The Wyoming Lottery Board, branded as WyoLotto, held its first meeting in Casper, July 13, 2013. As designed, many now chase that elusive dream of being “wealthy.” They did recently reveal the CEO’s salary, after initially resisting. He already got a pay hike. However, it’s not out of line with many other states. Some call the Lotto “recreational,” and claim to spend only a pittance. We do know that too many spend money they can ill afford. That’s the purported unintended consequence. The narrative is that “if you have a gambling problem,” call the hotline. Ever wonder how many do? And who wants to admit that? Perhaps not until it’s too late. We have the liberty to be stupid at times.
HB 77, signed by Governor Mead, authorized the state to create a lottery. The bill sunsets after six years, which would require reauthorization to continue. Wyoming joined the ranks of 43 other states to establish their version of “mutually agreed theft.“ We’ll see if we can elect a slate of legislators who are smarter. Don’t “bet on it.”
Some states embraced the lottery as a “quick fix” for financial problems. Tennessee, for example, voted in 2002, for a lottery. And, as we’ve heard in Wyoming, that people go to an adjacent state to spend their filthy lucre. Like Colorado. Tennessee had to compete with Kentucky, Mississippi, and Missouri. Many claimed those states were “stealing their money.” Not everyone views the lottery in a positive light. The lottery, or gambling, goes against the moral persuasion of many. History is replete with the casualties of those with “new found wealth” finding themselves in bankruptcy, or worse. Time will tell. People are loquacious on the topic.
Not only can one lose money, but some will become addicted. Certain personalities are prone to addictive behavior. If it is, as many claim, a form of recreation, will it replace their former mode of recreation? That ultimately could impact that recreation sector. With limited expendable income, something has to go. Will other forms of entertainment suffer as a result of the lottery? It’s estimated that nearly twenty million citizens in the U.S. are problem or compulsive gamblers. At a minimum, gaming, wagering, or betting, in any form, is subject to a major step to negative social consequences. Those who support it find reasons Those opposed do too.
This isn’t, after all, a “risk free” world in which we abide. Some are calculated. Some of us are “risk aversive.” Only a small percentage of the population are extreme snow boarders, sky divers, or ride motorcycles. Boarding a plane, or driving in our neighborhood has risks. Even elective surgery is a risk. That’s why we sign a “release” before as a “formality.” Death is further down on the list. It’s there, however. Most know someone who didn’t survive a “routine surgery.” With pioneering advances in medical science, we’ve become nearly cavalier about facing death and beyond. We appear reluctant to inosculate life and death.
Eternity’s a breath away. Wise men have suggested that rather than avoid risks, to prepare for the inevitability of our demise. To not do so is the biggest gamble ever. One fraught with peril. Is this an age of miscreants? Recent surveys indicate otherwise. The majority of Americans believe in an “afterlife.” Evangelicals long to point the way. Jesus declared, “For what shall it profit a man if he gains the whole world, and loses his own soul.” A sobering warning from Scripture. In our increasingly secular world, too many are fearful to speak of such weighty matters, especially in the public square. Are we to remain silent at the risk of those who are perishing? Should we prevail with such a question? Legion are those who’ve opined perniciously, “Someday! “Someday!”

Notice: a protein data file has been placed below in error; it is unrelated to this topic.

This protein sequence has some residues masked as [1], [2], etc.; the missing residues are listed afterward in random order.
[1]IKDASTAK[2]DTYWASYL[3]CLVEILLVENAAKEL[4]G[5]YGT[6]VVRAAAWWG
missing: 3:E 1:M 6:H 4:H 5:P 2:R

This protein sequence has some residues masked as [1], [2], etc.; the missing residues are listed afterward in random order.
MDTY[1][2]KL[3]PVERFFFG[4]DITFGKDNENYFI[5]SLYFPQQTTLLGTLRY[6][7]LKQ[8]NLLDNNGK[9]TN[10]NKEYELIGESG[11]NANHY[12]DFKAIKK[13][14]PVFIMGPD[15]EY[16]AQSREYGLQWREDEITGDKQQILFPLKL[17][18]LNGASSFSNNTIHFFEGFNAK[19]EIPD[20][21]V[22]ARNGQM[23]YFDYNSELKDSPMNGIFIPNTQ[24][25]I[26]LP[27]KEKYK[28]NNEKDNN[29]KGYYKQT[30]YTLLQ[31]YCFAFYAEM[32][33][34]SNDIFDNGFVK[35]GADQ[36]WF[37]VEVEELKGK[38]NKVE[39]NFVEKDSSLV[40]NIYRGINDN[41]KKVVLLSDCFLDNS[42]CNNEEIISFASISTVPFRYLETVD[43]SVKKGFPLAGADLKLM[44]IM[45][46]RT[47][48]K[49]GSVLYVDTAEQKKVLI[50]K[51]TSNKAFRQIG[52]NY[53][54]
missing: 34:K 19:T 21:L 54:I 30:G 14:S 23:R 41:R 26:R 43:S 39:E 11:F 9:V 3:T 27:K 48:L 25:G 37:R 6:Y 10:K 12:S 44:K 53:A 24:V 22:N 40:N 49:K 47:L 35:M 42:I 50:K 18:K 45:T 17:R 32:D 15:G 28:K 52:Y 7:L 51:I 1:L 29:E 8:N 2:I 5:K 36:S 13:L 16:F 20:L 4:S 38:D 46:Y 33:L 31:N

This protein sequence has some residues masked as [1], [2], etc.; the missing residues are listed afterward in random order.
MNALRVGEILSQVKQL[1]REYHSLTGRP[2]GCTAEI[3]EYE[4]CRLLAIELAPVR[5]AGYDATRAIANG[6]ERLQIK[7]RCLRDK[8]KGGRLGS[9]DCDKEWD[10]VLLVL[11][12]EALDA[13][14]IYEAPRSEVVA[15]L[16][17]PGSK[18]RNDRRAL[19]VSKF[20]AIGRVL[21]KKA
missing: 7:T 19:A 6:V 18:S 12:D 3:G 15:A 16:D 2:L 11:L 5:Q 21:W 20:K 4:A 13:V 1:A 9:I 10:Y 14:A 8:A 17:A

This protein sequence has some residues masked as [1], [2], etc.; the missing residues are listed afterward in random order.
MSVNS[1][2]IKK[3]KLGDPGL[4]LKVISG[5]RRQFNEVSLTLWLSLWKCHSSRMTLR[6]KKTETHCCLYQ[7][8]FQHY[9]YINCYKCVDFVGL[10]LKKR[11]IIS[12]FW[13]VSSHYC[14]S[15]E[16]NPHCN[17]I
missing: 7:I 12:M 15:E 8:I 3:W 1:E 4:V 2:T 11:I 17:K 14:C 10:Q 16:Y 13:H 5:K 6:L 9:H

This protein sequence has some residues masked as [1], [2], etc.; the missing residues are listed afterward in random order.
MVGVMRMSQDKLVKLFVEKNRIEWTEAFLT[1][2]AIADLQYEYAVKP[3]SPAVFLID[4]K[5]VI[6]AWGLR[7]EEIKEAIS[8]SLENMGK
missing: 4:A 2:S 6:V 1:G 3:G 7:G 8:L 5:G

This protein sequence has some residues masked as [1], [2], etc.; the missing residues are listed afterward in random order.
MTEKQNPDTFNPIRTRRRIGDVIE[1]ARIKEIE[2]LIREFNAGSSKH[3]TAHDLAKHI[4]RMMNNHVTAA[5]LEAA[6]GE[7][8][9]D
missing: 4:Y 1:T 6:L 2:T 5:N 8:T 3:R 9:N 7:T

The average life expectancy has risen due to a variety of factors, including wiser lifestyle choices. However, that’s no guarantee. We’re mortified when a thirteen year old is stolen by a ravaging disease, or the onset of Alzheimer’s on an aging parent, who may be unable to decide what to wear, let alone eternal matters. Seems fool-hardy to count on life expectancy. At three score and ten your’s truly is cognizant of that fact. Where we spend eternity is a choice. We can’t choose the time, but we can, by faith, choose the location. Like few others, C.S. Lewis put it this way, “Now is our chance to choose the right side. God is holding back to give us that chance. It won’t last forever. We must take it or leave it.” Sobering. No sentimentalism. Unvarnished truth. Freedom to choose. Timing is essential.
There are the scoffers, far too erudite to ponder such ethereal questions. They’ll gamble on it. Alas, they obsequiously remind us that the disciples “drew lots” to replace Judas. It wasn’t the lotto. Invoking His wisdom, they chose between two good men-ultimately adding Matthias to the twelve. Call it Divine odds. There’s a paucity of statistics regarding how many pray before shelling out for the WyoLotto. The odds are that number’s minuscule.
From a 401(k) to the choice of a design on the headstone, many assiduously plot and plan. Yet, on eternal matters many gamble with a baneful philosophy. It’s understandable how the view gets addled with “all that’s on our plate.” Convinced we’re too busy,unfortunately, many abdicate the eternal realm. Gambling on the lottery is earthly. This adjuration is not for the faint hearted. Flying on the “secular airlines express” may get you off the ground, but it will never land safely on the other side. We have the chance to sway the eternal, taking the “sting out of death.” One must ask, “Why wouldn’t one?” Caution ahead. The road’s narrow. What do you think?
Mike Pyatt is a Natrona County resident. His email is firstname.lastname@example.org